Unanswered questions on recent leftist alliance

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The recent news on the alliance, and possible unification, of several ‘so-called leftist parties’ came with a surprise.  Looking at the reactions in social media including the cadres of these allying parties, this was really an unexpected incident in the political history of Nepal.
 
I am using the word ‘so-called leftist’ here, for I believe that most of the communist parties in Nepal appear to be communist in name only without any sign of communism in their practices.  If these political parties are following communism, they need to at least demonstrate their pragmatic implications on the Marxist ideology.
 
I don’t want to go in details here on Marxism but at least with an overview of what it is, and how it is applied; I see that those political parties who claim to be communist need to be working for benefit of the common people in Nepal, not the capitalist class of the society. This is hard to expect when we look at the financial status of most leaders of these political parties and how their family members enjoy capitalist way of life. How can one claim to work for the benefit of working class when they themselves proudly flaunt their ownership class status? 
 
Although they seem to be very much communist while in opposition, whether about the 'Indian semi-colonial status' in Nepal or American hegemony, this has never been evident while they actually come into power and rule Nepal. These so-called communist parties were in the government one time or the other, and except for a few instances, their policies and their works have never been in line with the communist ideology. They seem to be working more for the capitalist economy and adopting neo-liberal ideology, aligning their pragmatism and policies with neo-liberal ideology.  Leaving aside all the ideologies attached to their name, I see almost all political parties just working toward one goal: which is how to reach the top most position of the country, and remain there for as long as possible. I don’t understand what type of ideology this is.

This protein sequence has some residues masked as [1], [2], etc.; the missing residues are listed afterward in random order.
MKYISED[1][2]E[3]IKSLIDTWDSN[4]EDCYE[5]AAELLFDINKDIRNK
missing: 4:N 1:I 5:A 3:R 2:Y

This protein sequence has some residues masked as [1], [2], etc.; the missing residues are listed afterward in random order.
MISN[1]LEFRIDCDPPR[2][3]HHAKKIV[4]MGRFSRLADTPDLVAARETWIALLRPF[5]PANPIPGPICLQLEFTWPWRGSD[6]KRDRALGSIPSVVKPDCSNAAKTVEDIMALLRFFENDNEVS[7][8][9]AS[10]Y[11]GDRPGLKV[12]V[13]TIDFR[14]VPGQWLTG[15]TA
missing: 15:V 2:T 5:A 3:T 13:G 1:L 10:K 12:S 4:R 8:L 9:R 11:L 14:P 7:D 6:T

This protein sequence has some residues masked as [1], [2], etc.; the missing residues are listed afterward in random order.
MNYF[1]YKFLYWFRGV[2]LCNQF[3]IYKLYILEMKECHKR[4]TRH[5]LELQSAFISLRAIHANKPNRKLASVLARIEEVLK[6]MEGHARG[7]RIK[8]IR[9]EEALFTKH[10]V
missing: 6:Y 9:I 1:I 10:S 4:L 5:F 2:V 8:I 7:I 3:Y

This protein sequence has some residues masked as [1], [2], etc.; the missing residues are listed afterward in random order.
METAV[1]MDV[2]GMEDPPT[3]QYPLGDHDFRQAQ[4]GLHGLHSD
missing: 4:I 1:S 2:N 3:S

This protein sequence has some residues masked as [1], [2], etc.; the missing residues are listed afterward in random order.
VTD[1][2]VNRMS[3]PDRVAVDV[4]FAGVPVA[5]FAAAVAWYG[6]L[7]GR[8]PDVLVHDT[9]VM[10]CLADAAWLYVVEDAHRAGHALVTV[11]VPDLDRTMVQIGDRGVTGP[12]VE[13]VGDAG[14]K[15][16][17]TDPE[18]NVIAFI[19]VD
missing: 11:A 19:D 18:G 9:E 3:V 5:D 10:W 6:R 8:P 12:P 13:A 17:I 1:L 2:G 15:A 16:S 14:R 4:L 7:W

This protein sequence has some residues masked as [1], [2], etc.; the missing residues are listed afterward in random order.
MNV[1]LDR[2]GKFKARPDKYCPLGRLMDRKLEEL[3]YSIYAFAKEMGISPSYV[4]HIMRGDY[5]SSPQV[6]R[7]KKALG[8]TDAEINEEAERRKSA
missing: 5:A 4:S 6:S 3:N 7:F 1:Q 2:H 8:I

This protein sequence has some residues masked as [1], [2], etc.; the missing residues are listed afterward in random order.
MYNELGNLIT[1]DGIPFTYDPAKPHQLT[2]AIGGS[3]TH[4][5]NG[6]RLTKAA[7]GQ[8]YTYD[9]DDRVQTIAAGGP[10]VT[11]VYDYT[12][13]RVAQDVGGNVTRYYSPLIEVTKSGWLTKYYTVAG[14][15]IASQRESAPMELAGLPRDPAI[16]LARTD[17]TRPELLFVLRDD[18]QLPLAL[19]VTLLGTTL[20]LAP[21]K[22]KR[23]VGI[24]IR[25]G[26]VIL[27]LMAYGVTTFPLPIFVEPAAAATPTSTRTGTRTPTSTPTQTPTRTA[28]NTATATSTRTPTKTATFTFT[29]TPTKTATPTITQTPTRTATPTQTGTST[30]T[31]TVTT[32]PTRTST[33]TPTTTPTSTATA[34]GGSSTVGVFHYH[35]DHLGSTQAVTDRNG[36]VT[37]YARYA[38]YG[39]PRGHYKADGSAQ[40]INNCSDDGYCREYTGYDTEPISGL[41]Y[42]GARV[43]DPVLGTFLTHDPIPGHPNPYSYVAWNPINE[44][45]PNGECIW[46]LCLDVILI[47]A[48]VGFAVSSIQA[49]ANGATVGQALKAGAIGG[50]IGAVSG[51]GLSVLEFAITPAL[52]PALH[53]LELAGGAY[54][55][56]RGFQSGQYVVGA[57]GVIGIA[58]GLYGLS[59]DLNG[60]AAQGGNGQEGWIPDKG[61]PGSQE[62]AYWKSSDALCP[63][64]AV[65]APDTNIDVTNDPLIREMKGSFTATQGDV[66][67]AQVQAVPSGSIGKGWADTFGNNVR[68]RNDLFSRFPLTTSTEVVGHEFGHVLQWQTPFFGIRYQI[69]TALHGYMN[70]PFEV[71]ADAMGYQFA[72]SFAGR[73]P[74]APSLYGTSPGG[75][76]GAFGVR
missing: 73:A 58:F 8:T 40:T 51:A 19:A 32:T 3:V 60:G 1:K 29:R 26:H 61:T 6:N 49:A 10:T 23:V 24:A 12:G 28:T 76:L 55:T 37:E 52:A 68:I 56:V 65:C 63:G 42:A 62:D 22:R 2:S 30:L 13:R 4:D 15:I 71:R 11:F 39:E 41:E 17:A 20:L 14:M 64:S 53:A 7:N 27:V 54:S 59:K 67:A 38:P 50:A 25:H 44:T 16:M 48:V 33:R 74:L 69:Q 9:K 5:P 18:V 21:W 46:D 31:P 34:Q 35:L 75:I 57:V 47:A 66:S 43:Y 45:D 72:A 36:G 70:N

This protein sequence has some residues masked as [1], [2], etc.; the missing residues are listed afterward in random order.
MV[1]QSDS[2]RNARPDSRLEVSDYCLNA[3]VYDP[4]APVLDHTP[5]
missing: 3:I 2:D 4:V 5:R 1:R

Given the existing political scenario, many questions are playing in my mind about the possible beneficial outcomes of the planned unification of the leftist parties in Nepal. Questions such as:  Is it only for the sake of coming to power? Will it last longer than the most examples of unification for power or will it continue the trend of making and breaking a political party, or is it different?
 
I hope this is a unique history in our political landscape and will bring better future for Nepal. Thinking in a more constructive way, I believe that it can be a great step ahead provided everyone learnt lessons from what has happened so far in Nepali politics. Although general rule is that fair competition is beneficial, our political environment since the 1990s has been destructive rather than being constructive. These days Nepalis are quite confused about the multicity of political parties and their mismatched ideology and practice. People have not been properly using the people's power, and are influenced by different possible benefits while making their decision in the election as a result.
 
Although a small country, Nepal has experienced many political changes in the last decade that have made it a fragile and unstable nation which is not what we expected when we fought for democracy in early 1990s and subsequently for a republic after the turn of the century. We need to learn lessons from this experience and it is high time we all think about building sustainable future of Nepal. This is possible if the existing parties are united into at least three major parties-one leftist, second one representing Nepali Congress and its possible democratic allies, and the third representing the royalists.
 
These parties need to compete with each other with their ideology and policy debate instead of personal egos. The unified communist party needs to align their policy debate from the perspective of Marxism whether it is 21st century Marxism while Nepali Congress and its democratic alliance needs to align their thinking and pragmatic practices with democratic socialism originally practice by BP Koirala.
 
Similarly, the royalists need to work on the debate of the possibility of monarchy in the 21st century.  These three parties need to work on their ideology closely and derive policy out of this, and leave the decision at the hands of the people. This is the only way to sustainable future for Nepal.
 

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